Relaxed Firenze

In The Art of Travel, 5. The Spirit of Place, Florence by Annie1 Comment

In America, fine dining is often disrupted by the hustle and bustle around us, especially in Manhattan. The servers can be impolite and pushy in order to get their tips. They most likely will rush you or make you feel slightly rushed so that they can seat more customers. In Firenze, fine dining is a completely different experience. The servers do not serve for tips. In fact, tips aren’t really existent in most parts of Europe. Servers give you plenty of time to enjoy your drinks and/or meal here. At first, my friends and I found it a little bizarre. It was quite an adjustment. Between an appetizer and entree, you could be waiting over an hour. And for the check? You have to personally ask. Even then, the server always seems surprised that you want the check so early!

I have never had a single server come out with a check before I asked after an hour wait. It simply is the norm here. My friends and I joke that we could leave restaurants after dinner and no one would notice that we never paid. The impatient New Yorker will often get ahold of me and be annoyed that I can’t quickly pay for dinner and go get my gelato. But dining has made up a new part of my European experience. It has taught me that I can relax and really value conversation. So much of my time is spent on the phone (whether texting, Instagram, Snapchat, FaceBook, etc.) Even snapping a picture means using my phone. But in Florence, people are patient and present. They sip wine, laugh and chat with friends over delicious meals. A visit to the local caffè for coffee might not be the standard hour or so, but longer if a neighbor comes in. The value of a conversation and companionship continually surprises me. In New York, we walk past each other through crowded streets with our heads down, continually getting from one place to the next.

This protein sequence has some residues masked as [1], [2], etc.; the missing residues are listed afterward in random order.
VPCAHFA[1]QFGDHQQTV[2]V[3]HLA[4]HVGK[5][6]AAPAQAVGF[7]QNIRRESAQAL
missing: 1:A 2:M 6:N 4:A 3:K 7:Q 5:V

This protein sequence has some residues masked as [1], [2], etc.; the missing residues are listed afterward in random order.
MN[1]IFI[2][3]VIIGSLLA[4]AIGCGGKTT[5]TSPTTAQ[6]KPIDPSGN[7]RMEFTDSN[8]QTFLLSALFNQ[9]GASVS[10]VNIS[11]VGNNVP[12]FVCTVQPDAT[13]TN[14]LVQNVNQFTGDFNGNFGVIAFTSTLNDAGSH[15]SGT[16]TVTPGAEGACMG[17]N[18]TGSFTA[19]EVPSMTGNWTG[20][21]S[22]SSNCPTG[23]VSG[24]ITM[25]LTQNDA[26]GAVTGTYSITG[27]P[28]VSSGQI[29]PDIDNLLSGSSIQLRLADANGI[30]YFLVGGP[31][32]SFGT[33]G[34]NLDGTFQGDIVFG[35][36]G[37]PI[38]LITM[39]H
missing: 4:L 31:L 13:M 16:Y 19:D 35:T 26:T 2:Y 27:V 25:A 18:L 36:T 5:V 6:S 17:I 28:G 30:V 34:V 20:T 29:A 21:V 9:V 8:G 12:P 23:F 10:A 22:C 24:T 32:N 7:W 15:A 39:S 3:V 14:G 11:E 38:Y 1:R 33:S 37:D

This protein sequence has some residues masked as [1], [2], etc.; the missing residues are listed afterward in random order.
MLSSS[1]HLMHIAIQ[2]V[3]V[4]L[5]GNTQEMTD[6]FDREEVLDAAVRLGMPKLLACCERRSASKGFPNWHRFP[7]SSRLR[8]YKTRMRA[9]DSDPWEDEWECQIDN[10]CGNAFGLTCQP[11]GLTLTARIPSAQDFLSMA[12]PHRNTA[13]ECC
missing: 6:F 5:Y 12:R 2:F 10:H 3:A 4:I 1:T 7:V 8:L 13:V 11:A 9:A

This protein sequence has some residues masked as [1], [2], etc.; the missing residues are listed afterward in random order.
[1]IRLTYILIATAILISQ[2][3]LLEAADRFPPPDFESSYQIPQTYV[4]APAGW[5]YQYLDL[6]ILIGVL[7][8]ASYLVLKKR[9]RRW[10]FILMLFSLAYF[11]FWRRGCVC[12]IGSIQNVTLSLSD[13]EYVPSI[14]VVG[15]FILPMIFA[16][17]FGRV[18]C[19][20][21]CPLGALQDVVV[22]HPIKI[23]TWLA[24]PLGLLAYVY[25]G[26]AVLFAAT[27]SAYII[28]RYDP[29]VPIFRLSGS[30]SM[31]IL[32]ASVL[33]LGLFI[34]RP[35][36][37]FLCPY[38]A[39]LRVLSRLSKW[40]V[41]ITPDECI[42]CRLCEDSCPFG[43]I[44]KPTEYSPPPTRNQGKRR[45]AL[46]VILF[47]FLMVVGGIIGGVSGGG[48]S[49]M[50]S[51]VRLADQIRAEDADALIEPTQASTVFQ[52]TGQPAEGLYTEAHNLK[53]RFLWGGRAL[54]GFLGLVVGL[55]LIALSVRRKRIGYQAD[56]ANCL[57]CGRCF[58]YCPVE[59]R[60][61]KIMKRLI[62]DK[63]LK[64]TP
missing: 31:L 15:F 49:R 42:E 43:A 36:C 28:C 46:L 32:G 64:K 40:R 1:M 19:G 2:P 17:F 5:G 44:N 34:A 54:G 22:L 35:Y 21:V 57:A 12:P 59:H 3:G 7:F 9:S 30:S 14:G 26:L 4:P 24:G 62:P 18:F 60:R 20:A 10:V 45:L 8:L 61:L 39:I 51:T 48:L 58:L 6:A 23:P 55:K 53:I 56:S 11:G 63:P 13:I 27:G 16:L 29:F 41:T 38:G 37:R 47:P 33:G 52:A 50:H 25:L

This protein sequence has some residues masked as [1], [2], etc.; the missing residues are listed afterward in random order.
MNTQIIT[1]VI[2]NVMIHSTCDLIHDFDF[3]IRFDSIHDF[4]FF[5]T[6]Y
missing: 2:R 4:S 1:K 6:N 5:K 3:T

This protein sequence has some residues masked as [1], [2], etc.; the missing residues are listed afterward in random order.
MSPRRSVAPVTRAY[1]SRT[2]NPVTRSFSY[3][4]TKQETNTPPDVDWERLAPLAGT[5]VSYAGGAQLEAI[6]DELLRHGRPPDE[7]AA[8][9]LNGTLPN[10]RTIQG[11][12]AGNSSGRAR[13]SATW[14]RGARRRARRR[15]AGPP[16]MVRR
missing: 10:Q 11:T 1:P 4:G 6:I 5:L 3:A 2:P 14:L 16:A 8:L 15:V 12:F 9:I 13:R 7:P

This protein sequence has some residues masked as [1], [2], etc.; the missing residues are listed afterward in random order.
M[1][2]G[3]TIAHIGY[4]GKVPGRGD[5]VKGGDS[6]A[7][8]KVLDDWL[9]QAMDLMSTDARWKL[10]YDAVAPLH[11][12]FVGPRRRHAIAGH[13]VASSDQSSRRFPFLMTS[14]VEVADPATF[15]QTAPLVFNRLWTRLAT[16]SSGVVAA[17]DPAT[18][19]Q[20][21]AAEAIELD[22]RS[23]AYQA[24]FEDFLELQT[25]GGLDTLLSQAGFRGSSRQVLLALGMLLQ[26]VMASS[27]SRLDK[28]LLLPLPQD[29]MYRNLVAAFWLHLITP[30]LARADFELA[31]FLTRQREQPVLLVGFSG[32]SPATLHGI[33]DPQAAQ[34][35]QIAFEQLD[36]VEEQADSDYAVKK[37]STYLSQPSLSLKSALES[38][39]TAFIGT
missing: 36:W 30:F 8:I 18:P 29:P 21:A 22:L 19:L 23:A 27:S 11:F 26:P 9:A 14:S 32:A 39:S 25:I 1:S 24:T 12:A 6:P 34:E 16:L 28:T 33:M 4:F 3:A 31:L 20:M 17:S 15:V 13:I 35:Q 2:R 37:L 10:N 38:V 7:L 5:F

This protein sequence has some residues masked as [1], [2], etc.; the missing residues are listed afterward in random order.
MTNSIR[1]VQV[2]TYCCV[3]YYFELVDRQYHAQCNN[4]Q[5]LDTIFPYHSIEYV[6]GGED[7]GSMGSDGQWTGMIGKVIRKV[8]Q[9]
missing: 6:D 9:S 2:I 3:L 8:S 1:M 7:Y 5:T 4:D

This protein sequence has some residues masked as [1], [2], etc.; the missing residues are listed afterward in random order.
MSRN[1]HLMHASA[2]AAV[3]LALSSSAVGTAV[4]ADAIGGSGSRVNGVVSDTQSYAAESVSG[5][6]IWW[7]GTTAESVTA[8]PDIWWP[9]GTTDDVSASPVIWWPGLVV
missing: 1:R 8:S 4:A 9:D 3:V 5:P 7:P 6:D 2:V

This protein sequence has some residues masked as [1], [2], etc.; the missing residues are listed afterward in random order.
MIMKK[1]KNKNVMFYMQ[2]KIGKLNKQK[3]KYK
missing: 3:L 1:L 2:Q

Last night, while out with some friends at a small middle eastern restaurant, my friend sat on a table and the surface completely clattered down off of the table. Had this occurred in New York City, the restaurant owner most likely would have yelled at us and forced us to pay. In Florence, we got a much different reaction. He shrugged, laughed and came over to help us place it back together. It was as if it was no big deal. This subtle difference completely changed my perception of what it meant to be “Florentinian.” You don’t sweat the small stuff, that is for sure! The calm and slower pace of Florence is what makes it…Florence! It’s these little lessons that I will take back with me when I leave here. Remember to take your time, there is no rush. Treasure the long conversations in a world filled with cell phones and distractions. Don’t waste energy over the silly, little things. They won’t matter in the long run.

I’m sure that when I return in May, I may get pushed a few times on the Subway as I’m about to catch the 1 train. Perhaps someone will roll their eyes at me as I sit at a caffè too long to enjoy my coffee. But I’ll do things the relaxing and calm way, the Firenze way.

(Image: Duomo Coffee; Source: Annie Barson)


  1. I completely understand how you feel! I never knew how simple experiences, such as dining in a restaurant, could be so different in another country. In a majority of restaurants in Prague, waiters won’t even seat you at a table! You’re expected to just find a seat yourself, and then the waiters will come up to you with a menu. And, similarly to Firenze, the atmosphere is a lot more relaxed and I often find myself asking for the check multiple times before it is given to me, instead of them giving me the check before I can even ask. Since studying abroad, I have also found myself spending a lot of time in restaurants, as opposed to in New York, where staying in a restaurant for too long is often not the most ideal scenario!

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